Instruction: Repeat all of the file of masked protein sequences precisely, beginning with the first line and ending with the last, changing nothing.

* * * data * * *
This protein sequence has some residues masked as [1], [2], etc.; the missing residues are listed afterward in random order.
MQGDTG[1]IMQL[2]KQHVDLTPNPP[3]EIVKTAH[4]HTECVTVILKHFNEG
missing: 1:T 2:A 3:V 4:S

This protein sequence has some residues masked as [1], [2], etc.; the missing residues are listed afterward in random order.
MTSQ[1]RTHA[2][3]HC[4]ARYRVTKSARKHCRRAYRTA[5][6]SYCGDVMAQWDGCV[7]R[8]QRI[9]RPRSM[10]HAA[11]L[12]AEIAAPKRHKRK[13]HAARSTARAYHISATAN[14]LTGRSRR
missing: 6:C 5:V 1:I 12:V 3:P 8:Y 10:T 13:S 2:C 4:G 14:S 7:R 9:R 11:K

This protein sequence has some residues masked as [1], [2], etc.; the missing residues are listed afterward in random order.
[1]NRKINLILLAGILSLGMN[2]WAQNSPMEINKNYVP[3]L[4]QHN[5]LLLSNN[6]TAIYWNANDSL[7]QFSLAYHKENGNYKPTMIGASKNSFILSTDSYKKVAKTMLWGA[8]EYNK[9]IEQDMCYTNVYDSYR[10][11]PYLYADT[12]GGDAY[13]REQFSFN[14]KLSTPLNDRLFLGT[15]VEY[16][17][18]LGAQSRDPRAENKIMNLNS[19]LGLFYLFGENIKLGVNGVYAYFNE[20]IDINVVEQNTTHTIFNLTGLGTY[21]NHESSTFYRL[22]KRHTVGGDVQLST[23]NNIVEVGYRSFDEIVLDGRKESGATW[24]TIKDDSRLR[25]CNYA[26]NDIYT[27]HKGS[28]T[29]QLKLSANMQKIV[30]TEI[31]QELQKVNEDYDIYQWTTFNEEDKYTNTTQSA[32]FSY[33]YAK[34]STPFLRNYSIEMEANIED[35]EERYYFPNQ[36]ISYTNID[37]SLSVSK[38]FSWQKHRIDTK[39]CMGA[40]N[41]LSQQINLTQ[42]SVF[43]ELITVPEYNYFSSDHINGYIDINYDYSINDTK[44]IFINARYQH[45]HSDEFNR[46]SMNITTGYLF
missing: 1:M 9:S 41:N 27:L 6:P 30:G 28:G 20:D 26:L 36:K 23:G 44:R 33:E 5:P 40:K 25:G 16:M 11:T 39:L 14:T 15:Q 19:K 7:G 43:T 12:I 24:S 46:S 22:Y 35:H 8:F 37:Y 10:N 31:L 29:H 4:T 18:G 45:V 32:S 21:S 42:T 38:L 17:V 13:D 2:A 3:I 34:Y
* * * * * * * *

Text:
This protein sequence has some residues masked as [1], [2], etc.; the missing residues are listed afterward in random order.
MQGDTG[1]IMQL[2]KQHVDLTPNPP[3]EIVKTAH[4]HTECVTVILKHFNEG
missing: 1:T 2:A 3:V 4:S

This protein sequence has some residues masked as [1], [2], etc.; the missing residues are listed afterward in random order.
MTSQ[1]RTHA[2][3]HC[4]ARYRVTKSARKHCRRAYRTA[5][6]SYCGDVMAQWDGCV[7]R[8]QRI[9]RPRSM[10]HAA[11]L[12]AEIAAPKRHKRK[13]HAARSTARAYHISATAN[14]LTGRSRR
missing: 6:C 5:V 1:I 12:V 3:P 8:Y 10:T 13:S 2:C 4:G 14:S 7:R 9:R 11:K

This protein sequence has some residues masked as [1], [2], etc.; the missing residues are listed afterward in random order.
[1]NRKINLILLAGILSLGMN[2]WAQNSPMEINKNYVP[3]L[4]QHN[5]LLLSNN[6]TAIYWNANDSL[7]QFSLAYHKENGNYKPTMIGASKNSFILSTDSYKKVAKTMLWGA[8]EYNK[9]IEQDMCYTNVYDSYR[10][11]PYLYADT[12]GGDAY[13]REQFSFN[14]KLSTPLNDRLFLGT[15]VEY[16][17][18]LGAQSRDPRAENKIMNLNS[19]LGLFYLFGENIKLGVNGVYAYFNE[20]IDINVVEQNTTHTIFNLTGLGTY[21]NHESSTFYRL[22]KRHTVGGDVQLST[23]NNIVEVGYRSFDEIVLDGRKESGATW[24]TIKDDSRLR[25]CNYA[26]NDIYT[27]HKGS[28]T[29]QLKLSANMQKIV[30]TEI[31]QELQKVNEDYDIYQWTTFNEEDKYTNTTQSA[32]FSY[33]YAK[34]STPFLRNYSIEMEANIED[35]EERYYFPNQ[36]ISYTNID[37]SLSVSK[38]FSWQKHRIDTK[39]CMGA[40]N[41]LSQQINLTQ[42]SVF[43]ELITVPEYNYFSSDHINGYIDINYDYSINDTK[44]IFINARYQH[45]HSDEFNR[46]SMNITTGYLF
missing: 1:M 9:S 41:N 27:L 6:P 30:G 28:G 20:D 26:L 36:K 23:G 44:R 33:E 5:P 40:K 25:G 16:M 11:T 39:L 14:T 15:Q 19:K 7:G 43:T 12:I 24:S 46:S 22:Y 35:H 8:F 37:Y 10:N 31:L 29:H 4:T 18:G 45:V 32:S 21:S 42:T 38:L 17:V 13:D 2:A 3:I 34:Y